Ms. Bridges: My favorite piece, by far, is the dining table. This piece in particular seems a bit reminiscent of the Eameses’ iconic laminate tables with wire-rod bases. Pitt’s bases are less rectilinear, more fluid and luxurious, so there seems to be a nod to both Art Nouveau and Art Deco in his collection. It would be great if the dining table base came in a variety of finishes to choose from (which I assume it does). I don’t specify a lot of glass and metal tables (most of my clients prefer wood), but I would specify this dining table (depending on the price) and pair it with antique wood side chairs or ones that are more classic, like a set of upholstered Brno chairs by Mies van der Rohe.
WOULD YOU WANT ANY OF THESE PIECES IN YOUR HOME?
Mr. Andersen: Possibly the oval table — in the guest room of a second home, if I owned a second home.
IF BRAD PITT ASKED YOU TO CONSULT ON HIS NEXT COLLECTION, WHAT ADVICE WOULD YOU OFFER?
Mr. Moss: I would say, “Mr. Pitt, you are a great actor. Stay that person, with all of his confidence and drive and risk-taking, when designing. These first pieces are audition monologues; you already have the part. If you’re going to draw a line in space, do it as Brad Pitt.”
SHOULD THE DESIGN INDUSTRIES BE ENCOURAGED BY MR. PITT’S INTEREST? MORE TO THE POINT, SHOULD HE BE ENCOURAGED?
Mr. Cappellini: Surely, it is very positive that Mr. Pitt supports and promotes design. I recently saw one of his houses published in a magazine and I found it very nice, with the presence of some iconic products that have made the history of design. I think his passion for design should absolutely be encouraged, not so much because of his famous name but because of his attitude.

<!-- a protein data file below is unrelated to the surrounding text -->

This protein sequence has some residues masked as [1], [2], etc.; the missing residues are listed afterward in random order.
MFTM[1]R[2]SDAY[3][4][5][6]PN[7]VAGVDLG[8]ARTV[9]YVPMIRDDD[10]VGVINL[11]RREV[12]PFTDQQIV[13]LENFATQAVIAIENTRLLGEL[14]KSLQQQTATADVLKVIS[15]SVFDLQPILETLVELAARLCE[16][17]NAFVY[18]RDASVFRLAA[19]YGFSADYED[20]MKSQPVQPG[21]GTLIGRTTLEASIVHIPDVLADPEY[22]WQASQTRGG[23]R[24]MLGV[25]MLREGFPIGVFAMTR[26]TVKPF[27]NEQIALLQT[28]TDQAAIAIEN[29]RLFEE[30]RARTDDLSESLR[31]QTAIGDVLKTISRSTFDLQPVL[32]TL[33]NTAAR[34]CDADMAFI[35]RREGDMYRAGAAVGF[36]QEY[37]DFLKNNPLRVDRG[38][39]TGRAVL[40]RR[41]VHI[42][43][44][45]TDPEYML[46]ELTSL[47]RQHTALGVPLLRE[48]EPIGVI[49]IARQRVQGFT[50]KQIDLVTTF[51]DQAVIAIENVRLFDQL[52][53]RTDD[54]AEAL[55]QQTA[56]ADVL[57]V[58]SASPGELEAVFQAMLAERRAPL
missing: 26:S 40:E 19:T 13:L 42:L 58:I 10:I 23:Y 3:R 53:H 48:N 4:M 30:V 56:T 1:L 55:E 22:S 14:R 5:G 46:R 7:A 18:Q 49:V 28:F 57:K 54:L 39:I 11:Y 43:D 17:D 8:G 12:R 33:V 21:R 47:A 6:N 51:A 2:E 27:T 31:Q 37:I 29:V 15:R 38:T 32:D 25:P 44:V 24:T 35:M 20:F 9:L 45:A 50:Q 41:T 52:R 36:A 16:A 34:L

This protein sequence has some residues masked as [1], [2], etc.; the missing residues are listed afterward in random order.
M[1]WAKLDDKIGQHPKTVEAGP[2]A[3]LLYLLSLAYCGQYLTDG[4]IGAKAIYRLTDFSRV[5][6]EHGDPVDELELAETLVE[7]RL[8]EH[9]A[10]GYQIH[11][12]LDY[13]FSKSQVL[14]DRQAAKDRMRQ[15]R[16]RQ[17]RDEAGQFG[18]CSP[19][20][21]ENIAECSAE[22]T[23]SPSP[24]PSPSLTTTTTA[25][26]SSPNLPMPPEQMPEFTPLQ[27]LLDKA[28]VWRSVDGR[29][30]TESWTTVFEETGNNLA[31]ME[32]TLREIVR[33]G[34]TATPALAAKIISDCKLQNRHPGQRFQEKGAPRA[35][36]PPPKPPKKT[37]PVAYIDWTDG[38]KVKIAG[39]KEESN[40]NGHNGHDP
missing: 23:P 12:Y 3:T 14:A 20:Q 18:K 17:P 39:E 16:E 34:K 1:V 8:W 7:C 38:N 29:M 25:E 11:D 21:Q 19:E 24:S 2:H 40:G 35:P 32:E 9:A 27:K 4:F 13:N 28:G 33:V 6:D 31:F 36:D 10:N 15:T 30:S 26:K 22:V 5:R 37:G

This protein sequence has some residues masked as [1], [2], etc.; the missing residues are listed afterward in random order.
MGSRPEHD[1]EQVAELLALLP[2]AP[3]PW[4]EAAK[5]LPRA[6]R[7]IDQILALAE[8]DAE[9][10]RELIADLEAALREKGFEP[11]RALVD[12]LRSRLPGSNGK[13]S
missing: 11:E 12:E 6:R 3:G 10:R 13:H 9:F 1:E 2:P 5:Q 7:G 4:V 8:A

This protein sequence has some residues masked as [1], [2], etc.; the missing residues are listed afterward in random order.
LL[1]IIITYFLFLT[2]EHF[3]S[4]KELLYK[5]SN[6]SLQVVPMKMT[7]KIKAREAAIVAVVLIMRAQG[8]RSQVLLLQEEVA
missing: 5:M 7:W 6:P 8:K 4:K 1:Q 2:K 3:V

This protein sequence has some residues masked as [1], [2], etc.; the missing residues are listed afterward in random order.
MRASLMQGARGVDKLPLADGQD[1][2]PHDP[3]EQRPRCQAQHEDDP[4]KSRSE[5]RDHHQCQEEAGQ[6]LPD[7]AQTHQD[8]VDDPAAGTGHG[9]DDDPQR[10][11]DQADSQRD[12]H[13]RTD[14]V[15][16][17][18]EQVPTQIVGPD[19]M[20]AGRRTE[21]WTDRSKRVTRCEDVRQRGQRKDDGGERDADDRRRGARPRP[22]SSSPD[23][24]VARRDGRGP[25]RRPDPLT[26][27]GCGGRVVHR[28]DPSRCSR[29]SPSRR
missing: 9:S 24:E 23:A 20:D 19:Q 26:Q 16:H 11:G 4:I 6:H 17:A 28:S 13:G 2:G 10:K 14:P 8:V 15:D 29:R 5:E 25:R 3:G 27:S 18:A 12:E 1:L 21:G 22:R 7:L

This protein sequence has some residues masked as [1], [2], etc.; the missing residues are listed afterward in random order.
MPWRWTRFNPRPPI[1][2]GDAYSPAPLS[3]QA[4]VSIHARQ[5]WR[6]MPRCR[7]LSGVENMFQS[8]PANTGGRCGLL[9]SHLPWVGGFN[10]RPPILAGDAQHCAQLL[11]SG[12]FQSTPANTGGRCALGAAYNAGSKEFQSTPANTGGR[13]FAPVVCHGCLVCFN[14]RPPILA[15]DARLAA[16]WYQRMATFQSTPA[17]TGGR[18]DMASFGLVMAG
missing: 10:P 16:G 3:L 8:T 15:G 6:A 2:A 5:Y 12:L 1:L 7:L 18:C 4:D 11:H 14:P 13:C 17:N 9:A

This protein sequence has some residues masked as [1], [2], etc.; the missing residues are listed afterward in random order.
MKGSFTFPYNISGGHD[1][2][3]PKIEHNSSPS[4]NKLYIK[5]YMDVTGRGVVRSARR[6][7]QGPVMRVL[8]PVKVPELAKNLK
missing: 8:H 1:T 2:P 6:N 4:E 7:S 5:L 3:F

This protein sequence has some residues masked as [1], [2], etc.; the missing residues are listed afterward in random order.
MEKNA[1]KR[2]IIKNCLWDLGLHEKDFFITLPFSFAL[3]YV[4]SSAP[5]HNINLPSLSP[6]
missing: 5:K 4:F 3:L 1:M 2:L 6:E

Mr. Andersen: I think his design enthusiasms are wonderful, and I’m a big believer in the amateur spirit. Enthusiasm, however, is necessary but not sufficient for making great design. I think he should be emphatically encouraged to continue his activities as a design activist, collector, impresario and client.
Mr. Moss: Konstantin Stanislavsky, the great innovator in the teaching of acting, understood and conceded that “every person who is really an artist desires to create inside of himself another, deeper, more interesting life than the one that actually surrounds him.” How can we not encourage this?
Ms. Bridges: I’m not convinced after seeing three table designs (and a bathtub that reminds me of an ashtray) that Brad Pitt should quit his day job to be in the furniture or product design game. Unless that means I can be an actor for a day and get paid $7 million to star in a Chanel No. 5 perfume ad.
Responding to the comments, Mr. Pollaro reiterated his admiration for Mr. Pitt. “Having worked side by side with Brad for hundreds of hours on the Pitt-Pollaro collection,” he wrote in an e-mail, “I am impressed by his commitment to express his own artistic vision.” He also clarified that “the metal pieces will be available in gold, silver, nickel, titanium and patinated bronze, all in both polished and satin finishes.” The one-off pieces can be seen Nov. 13 to 15 at a show in Chelsea. Information: (908) 206-1888 or pollaro.com.